Tuesday, July 31, 2012

Je ne sais quoi

Good morning, everyone! Are y'all as stressed out as I am right now? :) I have quite a few balls in the air, so to speak, so it's been a bit hard to relax lately.

Though my R&R has kept me out of the querying trenches for the past year (!) or so, I've been thinking about that rejection I'm sure we've all received once: "I just didn't fall in love the way I'd hoped." It's a frustrating one, for sure, because maybe there's nothing wrong with the manuscript. Maybe it just didn't cross over from like to love.

It got me thinking about my own reactions to fiction. As I said on Twitter a while ago, I basically have four possible responses to a movie, TV show, or book:

1. Ugh - This is not only bad, it's offensive or problematic in some way, and thinking about it annoys me.

2. Ehhh - Most bad or mediocre fiction falls into this category, and I won't waste energy hating it.

3. I like this! - Fiction in this category ranges from good to excellent. If it's a movie or TV show, it's something I enjoy having on in the background while I do line-edits or work out, and if it's a book, I'll usually spend a nice weekend afternoon reading it. Sometimes I forget it as soon as I'm done, and other times I will idly ponder plot points and relationships on my commute.

4. LYING ON THE FLOOR, INCAPACITATED BY EMOTIONS - I love it so much I cannot actually deal.

Gif is from this album.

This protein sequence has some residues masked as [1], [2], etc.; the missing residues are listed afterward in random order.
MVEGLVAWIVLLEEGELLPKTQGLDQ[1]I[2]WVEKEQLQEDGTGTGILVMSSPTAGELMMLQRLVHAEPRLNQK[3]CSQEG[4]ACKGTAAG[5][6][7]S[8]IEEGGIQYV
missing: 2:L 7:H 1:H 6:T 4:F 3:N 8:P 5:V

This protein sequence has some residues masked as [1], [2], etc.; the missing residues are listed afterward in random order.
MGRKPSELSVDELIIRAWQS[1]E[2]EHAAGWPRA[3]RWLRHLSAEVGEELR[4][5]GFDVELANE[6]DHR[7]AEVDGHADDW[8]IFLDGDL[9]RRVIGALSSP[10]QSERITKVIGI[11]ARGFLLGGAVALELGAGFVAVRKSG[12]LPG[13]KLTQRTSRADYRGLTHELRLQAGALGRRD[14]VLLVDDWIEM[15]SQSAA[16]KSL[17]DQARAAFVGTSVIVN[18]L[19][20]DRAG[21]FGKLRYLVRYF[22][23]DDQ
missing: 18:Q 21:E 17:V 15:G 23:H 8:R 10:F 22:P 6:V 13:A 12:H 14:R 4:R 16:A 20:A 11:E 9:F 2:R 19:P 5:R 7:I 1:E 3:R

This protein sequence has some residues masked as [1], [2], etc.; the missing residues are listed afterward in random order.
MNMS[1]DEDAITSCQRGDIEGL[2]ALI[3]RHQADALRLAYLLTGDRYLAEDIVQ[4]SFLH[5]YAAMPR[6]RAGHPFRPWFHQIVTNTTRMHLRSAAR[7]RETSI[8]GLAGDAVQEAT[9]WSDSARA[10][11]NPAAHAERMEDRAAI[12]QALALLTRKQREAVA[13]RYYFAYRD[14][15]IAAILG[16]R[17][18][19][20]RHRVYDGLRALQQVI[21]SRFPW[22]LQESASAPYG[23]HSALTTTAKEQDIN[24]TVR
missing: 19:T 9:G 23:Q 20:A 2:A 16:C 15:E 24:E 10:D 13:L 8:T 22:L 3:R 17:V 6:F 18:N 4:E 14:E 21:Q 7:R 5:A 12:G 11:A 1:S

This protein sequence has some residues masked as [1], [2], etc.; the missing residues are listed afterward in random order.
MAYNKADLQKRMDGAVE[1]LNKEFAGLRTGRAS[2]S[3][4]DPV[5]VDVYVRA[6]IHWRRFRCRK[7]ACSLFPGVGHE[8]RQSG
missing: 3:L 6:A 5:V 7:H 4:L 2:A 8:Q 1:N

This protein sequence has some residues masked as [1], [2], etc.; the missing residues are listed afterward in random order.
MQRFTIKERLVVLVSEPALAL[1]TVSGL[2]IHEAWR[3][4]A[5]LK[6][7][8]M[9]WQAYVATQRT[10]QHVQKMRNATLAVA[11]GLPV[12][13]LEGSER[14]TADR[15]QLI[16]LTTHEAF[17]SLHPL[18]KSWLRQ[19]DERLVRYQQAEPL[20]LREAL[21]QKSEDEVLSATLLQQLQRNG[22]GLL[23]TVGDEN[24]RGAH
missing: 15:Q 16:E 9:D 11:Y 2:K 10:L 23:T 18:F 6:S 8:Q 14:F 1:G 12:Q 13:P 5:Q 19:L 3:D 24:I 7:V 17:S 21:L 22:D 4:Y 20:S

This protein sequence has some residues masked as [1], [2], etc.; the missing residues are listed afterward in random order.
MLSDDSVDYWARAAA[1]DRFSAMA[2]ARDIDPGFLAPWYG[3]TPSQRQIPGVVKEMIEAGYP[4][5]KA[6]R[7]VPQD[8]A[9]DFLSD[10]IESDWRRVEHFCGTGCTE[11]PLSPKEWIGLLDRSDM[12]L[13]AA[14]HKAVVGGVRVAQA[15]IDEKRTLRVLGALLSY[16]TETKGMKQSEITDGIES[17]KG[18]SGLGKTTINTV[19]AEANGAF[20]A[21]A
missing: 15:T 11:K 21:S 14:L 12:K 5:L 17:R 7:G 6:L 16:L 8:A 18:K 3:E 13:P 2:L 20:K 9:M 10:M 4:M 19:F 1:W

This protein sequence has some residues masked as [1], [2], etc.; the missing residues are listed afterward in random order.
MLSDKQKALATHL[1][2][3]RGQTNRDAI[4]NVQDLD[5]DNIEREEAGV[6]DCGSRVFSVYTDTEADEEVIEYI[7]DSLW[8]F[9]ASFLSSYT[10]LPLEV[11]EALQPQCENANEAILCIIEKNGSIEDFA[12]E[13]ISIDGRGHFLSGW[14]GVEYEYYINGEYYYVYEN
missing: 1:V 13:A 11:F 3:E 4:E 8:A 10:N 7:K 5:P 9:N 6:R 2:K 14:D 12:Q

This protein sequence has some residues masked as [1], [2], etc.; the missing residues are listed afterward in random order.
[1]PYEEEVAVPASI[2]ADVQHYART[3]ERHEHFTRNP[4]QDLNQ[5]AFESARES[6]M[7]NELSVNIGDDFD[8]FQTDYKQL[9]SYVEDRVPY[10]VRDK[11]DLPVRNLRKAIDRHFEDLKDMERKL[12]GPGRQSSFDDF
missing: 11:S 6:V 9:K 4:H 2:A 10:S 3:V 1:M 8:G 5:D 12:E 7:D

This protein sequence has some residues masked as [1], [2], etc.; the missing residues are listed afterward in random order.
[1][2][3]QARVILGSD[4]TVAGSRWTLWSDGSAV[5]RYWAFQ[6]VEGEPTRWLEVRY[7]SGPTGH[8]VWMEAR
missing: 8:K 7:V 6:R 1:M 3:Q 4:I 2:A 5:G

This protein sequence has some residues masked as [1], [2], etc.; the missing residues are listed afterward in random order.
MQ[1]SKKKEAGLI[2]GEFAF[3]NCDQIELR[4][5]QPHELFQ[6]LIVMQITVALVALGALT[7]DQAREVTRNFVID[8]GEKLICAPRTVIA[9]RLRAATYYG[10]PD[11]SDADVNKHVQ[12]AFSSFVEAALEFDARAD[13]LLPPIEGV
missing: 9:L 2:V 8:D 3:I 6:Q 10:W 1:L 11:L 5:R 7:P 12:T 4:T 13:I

Being in love with a piece of fiction is a wonderful thing. I giggle incessantly at the funny moments, I bawl my eyes out at the emotional moments, and I make giant heart eyes at all the characters. Sometimes I'm able to write long, loving reviews about why it's so good, but as a rule, the more I love something, the less coherent I will be about it. My insightful commentary generally adds up to "OMG, [CHARACTER NAME]."

The difference between 3 and 4 is so, so small, but most things I like don't make it to that 'love' stage. And that has nothing to do with quality. Sometimes I will read or watch something, and intellectually I will recognize how well-crafted it is, but it's a solid 3. Then I will read or watch something silly and fluffy and absolutely fall in love with it. It might be a trope that falls into one of my narrative kinks, or a character I completely and utterly fall for, but most of the time, it isn't something I can articulate. The spark was just there for me - and yet, for someone else, that same work of fiction might be a 3.